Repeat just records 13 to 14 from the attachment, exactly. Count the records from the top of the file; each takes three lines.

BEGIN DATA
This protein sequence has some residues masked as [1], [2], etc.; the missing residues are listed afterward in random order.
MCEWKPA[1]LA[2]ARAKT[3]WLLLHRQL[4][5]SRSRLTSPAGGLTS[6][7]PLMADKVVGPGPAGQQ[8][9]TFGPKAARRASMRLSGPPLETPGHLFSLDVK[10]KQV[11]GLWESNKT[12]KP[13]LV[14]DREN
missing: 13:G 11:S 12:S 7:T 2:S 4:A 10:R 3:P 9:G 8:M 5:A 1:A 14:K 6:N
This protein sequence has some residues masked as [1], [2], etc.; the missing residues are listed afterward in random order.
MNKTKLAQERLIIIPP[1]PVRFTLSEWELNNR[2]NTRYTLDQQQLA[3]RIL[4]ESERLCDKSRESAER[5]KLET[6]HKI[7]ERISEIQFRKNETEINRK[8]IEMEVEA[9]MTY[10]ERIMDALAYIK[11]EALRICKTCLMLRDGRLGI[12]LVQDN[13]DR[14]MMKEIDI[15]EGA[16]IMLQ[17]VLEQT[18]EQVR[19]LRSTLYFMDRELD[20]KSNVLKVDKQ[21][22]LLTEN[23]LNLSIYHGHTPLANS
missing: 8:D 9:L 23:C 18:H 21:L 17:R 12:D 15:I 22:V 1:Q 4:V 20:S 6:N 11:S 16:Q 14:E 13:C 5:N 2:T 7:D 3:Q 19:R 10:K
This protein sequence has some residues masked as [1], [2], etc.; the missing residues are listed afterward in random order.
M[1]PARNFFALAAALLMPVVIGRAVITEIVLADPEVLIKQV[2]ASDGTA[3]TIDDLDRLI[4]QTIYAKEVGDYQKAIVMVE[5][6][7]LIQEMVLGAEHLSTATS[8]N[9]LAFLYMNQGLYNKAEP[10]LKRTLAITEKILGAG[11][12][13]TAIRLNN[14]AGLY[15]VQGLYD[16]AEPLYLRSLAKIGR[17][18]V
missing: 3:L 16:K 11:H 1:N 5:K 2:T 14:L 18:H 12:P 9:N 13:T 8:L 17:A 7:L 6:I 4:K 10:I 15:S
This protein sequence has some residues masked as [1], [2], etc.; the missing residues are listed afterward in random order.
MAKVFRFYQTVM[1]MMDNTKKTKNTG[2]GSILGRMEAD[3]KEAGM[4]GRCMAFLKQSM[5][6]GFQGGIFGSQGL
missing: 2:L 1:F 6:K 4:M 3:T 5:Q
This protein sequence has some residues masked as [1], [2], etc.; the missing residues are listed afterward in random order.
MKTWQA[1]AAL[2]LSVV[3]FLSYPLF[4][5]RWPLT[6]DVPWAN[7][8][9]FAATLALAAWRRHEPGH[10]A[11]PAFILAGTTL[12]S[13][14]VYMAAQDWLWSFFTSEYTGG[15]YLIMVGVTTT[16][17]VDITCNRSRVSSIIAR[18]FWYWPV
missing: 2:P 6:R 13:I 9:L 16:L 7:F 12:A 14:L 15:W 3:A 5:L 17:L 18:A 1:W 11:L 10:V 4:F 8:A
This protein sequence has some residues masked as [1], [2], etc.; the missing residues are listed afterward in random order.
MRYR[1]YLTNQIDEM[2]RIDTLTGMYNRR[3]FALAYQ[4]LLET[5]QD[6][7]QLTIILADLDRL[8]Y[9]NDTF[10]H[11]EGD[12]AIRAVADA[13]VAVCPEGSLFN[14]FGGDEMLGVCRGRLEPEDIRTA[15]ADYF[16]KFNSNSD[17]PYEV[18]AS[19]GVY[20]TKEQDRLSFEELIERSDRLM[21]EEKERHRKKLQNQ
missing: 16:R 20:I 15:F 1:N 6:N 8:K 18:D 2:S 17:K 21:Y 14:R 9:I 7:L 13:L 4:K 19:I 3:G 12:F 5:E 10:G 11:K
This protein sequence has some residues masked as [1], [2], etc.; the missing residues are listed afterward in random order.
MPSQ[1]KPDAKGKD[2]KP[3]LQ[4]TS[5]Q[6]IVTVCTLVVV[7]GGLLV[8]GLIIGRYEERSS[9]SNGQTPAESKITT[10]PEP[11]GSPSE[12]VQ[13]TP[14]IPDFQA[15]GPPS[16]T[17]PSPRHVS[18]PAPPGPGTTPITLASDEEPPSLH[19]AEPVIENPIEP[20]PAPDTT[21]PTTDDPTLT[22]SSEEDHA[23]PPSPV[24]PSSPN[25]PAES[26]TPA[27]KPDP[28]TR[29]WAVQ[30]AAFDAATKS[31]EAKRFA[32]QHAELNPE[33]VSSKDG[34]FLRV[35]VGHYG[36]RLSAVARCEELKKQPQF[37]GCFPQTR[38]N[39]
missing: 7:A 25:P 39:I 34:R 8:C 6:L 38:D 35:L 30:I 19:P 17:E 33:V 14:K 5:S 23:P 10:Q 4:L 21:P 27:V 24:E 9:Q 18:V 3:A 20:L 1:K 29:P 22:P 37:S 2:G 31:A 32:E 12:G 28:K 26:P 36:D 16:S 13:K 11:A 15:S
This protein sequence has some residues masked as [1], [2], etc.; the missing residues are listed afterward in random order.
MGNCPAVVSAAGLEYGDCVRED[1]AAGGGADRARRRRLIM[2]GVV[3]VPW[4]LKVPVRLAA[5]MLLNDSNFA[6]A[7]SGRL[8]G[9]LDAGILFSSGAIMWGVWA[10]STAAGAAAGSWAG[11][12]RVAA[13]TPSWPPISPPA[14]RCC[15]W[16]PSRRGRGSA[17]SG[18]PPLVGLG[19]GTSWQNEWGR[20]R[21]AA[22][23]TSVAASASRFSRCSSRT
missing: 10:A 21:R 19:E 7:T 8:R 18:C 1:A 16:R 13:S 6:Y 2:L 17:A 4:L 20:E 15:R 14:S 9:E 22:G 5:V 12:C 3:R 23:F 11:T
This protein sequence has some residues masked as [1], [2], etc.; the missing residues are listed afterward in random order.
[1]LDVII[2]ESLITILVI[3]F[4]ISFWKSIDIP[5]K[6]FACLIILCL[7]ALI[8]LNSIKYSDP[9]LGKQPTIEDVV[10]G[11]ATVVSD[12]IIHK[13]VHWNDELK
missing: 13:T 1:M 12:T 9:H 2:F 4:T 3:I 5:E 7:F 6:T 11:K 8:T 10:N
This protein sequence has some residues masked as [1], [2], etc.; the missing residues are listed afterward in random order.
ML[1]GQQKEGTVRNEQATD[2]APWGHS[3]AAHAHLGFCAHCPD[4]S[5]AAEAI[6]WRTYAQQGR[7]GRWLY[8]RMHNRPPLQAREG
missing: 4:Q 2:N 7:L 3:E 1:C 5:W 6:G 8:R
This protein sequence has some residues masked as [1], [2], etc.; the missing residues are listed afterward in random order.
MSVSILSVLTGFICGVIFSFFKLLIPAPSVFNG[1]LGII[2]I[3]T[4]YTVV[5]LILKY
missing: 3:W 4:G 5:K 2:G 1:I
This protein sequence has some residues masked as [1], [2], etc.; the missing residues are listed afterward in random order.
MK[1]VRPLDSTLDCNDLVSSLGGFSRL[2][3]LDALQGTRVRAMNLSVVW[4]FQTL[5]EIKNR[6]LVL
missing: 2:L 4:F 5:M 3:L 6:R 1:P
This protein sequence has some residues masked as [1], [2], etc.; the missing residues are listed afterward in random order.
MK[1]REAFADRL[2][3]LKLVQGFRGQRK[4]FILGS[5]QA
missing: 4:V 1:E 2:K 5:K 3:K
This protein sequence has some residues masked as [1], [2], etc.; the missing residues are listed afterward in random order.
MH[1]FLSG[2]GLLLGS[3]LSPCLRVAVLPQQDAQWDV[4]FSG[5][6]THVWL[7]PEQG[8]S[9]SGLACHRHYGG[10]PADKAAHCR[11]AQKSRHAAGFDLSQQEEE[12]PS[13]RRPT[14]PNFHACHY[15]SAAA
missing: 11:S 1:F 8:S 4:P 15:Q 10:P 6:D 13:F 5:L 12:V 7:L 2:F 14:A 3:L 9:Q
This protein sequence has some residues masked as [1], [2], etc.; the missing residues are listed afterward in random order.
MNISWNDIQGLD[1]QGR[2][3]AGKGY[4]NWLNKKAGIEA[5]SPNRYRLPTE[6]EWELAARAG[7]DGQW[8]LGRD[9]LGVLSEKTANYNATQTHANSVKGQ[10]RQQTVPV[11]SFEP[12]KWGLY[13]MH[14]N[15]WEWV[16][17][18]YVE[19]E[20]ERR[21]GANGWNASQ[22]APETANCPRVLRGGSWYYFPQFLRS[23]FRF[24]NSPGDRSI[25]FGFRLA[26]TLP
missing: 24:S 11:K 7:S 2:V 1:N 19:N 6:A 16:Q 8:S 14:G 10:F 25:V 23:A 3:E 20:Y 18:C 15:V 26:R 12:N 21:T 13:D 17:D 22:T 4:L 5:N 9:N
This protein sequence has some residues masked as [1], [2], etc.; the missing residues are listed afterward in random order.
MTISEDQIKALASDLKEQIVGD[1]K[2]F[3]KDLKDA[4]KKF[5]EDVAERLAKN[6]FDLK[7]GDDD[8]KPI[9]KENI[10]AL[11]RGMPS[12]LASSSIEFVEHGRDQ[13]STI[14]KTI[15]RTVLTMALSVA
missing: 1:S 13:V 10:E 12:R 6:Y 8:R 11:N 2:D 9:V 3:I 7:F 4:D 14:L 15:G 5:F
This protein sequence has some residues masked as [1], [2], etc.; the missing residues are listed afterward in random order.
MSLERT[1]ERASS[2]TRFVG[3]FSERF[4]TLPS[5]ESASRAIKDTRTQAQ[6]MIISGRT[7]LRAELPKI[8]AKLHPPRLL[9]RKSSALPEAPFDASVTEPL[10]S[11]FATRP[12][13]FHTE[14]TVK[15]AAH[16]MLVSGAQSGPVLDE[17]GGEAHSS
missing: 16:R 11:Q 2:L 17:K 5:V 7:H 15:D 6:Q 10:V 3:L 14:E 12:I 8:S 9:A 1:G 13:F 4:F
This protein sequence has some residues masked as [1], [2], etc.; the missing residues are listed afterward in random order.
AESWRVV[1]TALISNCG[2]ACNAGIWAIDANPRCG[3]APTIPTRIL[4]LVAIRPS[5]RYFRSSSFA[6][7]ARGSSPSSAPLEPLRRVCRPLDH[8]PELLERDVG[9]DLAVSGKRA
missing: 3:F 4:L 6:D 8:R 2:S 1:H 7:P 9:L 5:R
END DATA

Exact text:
This protein sequence has some residues masked as [1], [2], etc.; the missing residues are listed afterward in random order.
MK[1]REAFADRL[2][3]LKLVQGFRGQRK[4]FILGS[5]QA
missing: 4:V 1:E 2:K 5:K 3:K
This protein sequence has some residues masked as [1], [2], etc.; the missing residues are listed afterward in random order.
MH[1]FLSG[2]GLLLGS[3]LSPCLRVAVLPQQDAQWDV[4]FSG[5][6]THVWL[7]PEQG[8]S[9]SGLACHRHYGG[10]PADKAAHCR[11]AQKSRHAAGFDLSQQEEE[12]PS[13]RRPT[14]PNFHACHY[15]SAAA
missing: 11:S 1:F 8:S 4:P 15:Q 10:P 6:D 13:F 5:L 12:V 7:L 2:F 14:A 3:L 9:Q